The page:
People want to work in organizations that value their expertise and provide them with opportunities to grow. Long-term plans for keeping employees on board in our systems require a balance of continuous onboarding strategies and professional development opportunities.

The School District of Menomonee Falls (SDMF), Wisconsin, has a strong commitment to continuous improvement. This commitment can be seen at all levels in the organization. The district employs adult learning frameworks that support the ongoing development of all employees. The model’s multiple proficiency levels and stages provide clear direction for those entering the organization. They also serve to re-recruit and offer new challenges and growth opportunities for returning team members.

SDMF’s Corey Golla, Director of Curriculum and Learning, and Sue Lee, Learning and Improvement Specialist, explain how the district’s staff development approach is used to continuously onboard employees.

How are the continuous improvement proficiency levels introduced to employees?

The adult learning framework continues to be refined by SDMF leadership. Proficiency levels are chunked and employees receive hours of formal training. Coaching conversations are immediately introduced as critical for supporting all staff. Golla tells us, “Beyond the introduction, our leaders speak consistently and often about improvement and the coaching is a constant for our staff.” Lee describes how coaching is integrated in teacher development experiences:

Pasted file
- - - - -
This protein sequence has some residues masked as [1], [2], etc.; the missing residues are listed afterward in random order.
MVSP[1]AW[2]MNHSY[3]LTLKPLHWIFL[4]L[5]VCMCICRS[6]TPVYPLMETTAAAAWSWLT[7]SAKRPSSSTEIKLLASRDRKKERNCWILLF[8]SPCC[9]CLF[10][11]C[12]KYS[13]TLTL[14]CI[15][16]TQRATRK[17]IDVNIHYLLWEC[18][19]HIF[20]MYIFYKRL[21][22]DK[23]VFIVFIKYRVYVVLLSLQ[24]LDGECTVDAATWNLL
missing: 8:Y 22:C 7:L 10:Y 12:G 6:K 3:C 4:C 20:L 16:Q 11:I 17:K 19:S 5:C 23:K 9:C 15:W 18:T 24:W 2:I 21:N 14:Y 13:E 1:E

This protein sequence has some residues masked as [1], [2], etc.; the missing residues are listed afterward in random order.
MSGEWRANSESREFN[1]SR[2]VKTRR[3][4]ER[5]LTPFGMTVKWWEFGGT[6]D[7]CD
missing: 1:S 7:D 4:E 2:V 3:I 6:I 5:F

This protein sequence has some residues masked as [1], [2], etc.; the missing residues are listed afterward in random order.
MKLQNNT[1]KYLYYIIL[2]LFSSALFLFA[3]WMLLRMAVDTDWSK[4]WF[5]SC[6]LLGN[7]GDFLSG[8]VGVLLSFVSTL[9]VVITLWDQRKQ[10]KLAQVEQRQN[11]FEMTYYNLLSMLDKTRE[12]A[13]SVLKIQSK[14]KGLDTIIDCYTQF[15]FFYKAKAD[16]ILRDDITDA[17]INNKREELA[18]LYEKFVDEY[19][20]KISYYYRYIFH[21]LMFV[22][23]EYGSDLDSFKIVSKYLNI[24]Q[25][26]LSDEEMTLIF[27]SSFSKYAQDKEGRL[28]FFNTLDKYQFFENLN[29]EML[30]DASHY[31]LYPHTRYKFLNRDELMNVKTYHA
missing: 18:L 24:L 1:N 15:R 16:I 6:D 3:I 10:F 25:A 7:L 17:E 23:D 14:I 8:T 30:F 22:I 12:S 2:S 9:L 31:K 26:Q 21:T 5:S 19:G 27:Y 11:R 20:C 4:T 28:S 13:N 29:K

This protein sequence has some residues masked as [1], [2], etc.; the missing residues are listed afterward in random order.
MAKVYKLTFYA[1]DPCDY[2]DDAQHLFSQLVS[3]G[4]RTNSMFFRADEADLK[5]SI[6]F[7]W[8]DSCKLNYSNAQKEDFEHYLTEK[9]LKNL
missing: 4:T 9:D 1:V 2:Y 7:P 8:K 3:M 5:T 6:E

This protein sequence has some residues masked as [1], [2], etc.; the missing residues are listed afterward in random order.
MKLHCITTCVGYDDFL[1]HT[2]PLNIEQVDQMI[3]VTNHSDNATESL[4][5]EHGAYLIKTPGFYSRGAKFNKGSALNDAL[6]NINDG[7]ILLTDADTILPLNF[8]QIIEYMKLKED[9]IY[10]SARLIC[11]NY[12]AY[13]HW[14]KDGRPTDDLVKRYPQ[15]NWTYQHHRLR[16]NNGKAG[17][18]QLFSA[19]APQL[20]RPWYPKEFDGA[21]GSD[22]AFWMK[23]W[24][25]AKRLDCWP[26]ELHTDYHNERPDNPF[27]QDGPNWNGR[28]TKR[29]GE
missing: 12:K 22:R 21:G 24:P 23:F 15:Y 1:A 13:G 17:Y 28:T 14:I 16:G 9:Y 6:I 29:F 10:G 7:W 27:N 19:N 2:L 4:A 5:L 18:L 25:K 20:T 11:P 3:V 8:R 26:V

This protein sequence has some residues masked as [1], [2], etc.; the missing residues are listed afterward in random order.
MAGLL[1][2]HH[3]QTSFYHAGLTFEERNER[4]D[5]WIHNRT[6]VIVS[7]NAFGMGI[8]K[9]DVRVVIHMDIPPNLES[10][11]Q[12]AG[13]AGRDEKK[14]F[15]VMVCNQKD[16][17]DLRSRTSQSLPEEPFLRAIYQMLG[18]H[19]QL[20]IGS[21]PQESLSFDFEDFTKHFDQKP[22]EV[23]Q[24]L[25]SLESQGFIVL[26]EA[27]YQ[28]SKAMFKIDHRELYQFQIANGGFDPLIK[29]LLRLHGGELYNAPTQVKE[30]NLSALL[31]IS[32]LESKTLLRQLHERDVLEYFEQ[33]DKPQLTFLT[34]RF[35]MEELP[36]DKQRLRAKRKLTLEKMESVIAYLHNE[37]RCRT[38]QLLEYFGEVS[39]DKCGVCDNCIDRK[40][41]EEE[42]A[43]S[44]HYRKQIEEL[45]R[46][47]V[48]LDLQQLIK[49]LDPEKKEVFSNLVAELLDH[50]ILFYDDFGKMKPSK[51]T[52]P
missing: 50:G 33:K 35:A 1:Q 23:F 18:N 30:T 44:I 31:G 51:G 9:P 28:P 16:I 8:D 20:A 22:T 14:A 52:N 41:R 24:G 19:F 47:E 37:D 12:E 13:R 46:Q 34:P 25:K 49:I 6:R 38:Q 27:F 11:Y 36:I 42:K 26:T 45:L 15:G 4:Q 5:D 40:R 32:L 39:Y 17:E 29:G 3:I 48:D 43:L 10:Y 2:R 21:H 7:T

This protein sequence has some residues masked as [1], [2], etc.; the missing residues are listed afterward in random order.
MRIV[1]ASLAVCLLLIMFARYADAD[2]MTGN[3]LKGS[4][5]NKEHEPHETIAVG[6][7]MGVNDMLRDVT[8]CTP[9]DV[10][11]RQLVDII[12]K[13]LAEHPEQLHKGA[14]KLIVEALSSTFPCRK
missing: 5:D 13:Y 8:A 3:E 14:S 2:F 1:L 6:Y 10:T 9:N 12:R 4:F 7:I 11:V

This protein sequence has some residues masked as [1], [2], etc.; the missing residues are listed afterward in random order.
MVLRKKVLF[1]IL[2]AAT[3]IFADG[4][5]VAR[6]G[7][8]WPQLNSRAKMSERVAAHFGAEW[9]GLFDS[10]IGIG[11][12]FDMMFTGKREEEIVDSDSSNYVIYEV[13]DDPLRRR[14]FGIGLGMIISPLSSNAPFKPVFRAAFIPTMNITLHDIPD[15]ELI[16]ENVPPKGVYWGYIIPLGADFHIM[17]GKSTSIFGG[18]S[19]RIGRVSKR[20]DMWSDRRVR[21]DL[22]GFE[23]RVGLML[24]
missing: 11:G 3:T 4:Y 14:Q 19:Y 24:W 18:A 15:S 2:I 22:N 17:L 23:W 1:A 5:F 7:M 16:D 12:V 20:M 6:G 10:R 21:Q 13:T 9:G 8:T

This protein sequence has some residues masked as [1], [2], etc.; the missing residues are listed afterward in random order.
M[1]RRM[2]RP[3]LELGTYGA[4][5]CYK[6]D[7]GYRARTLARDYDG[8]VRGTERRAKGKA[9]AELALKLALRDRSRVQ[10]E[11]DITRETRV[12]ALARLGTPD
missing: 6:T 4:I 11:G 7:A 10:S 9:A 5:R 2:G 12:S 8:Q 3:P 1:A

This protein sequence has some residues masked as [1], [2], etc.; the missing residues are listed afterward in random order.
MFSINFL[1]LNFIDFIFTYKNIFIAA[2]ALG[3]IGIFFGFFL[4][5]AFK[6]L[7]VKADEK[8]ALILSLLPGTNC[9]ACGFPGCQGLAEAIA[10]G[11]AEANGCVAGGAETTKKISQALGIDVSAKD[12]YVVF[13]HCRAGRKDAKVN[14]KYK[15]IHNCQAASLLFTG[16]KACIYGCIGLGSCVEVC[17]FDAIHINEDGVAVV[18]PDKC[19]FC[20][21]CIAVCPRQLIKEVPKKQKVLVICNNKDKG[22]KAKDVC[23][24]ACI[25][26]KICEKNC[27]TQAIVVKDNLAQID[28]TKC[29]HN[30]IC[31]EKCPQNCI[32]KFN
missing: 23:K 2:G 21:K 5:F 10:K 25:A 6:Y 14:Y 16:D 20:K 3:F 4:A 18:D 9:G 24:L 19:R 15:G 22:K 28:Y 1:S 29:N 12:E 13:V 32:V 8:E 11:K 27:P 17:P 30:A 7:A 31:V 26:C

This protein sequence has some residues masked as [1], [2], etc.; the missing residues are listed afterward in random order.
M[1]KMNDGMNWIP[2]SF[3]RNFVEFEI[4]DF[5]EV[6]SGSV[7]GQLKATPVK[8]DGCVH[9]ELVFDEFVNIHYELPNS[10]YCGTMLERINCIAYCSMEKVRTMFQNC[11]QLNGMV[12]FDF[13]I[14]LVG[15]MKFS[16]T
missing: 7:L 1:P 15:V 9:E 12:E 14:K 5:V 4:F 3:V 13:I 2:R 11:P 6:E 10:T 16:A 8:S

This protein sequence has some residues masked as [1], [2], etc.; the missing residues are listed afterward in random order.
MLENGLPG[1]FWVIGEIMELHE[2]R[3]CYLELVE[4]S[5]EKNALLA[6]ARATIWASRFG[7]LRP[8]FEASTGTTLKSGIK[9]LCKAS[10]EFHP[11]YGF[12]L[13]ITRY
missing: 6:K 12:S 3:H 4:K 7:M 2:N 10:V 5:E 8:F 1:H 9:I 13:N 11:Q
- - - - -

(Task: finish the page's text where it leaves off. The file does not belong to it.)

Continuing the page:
“The adult learning framework is the foundation for beginning coaching conversations. The expectation for teachers new to the district is to show proficiency as measured by meeting a stage 1 in all categories. Veteran staff are moving toward the stage 3 in all areas. More than just scoring teachers, conversations both formal and informal focus on moving from being compliant using the tools and strategies to being committed to the process of continuous improvement.”

How does ongoing training support continuous improvement in the district?

Golla describes the value of continuous improvement in the district, “We can’t expect improvement if we don’t invest in developing the people that will be on the front lines of the work.” Professional development is more than formal training experiences for district employees. A constant thread of reflection supports the learning of adults and students. “Frequent conversations between coaches and staff, staff and staff, and staff and students occur so the process of improvement becomes the culture,” Lee explains. Employees are trained to identify the goal and how they will know if they are successful. Golla adds, “Our mantra is ‘Every employee is a master problem solver’.”  

How does ongoing development of staff support re-recruitment of employees?

Trust and collaboration is a cornerstone to the district’s re-recruitment process. Golla explains how these two values define the approach to developing staff:

“If we speak clearly and often about our trust in staff and share that the investment in PD is intended to develop our best resource, our people, then the development is understood and appreciated. The best employees in any organization want to be challenged and developed professionally.”

SDMF serves as a model for what right looks like when it comes to continuously onboarding and valuing our employees. We encourage you to reflect on ways your organization provides growth opportunities for employees. What strategies used in SDMF can help you foster continuous improvement and higher levels of employee retention?

Erica Callaway, Studer Education℠

Feature image: BRKNA

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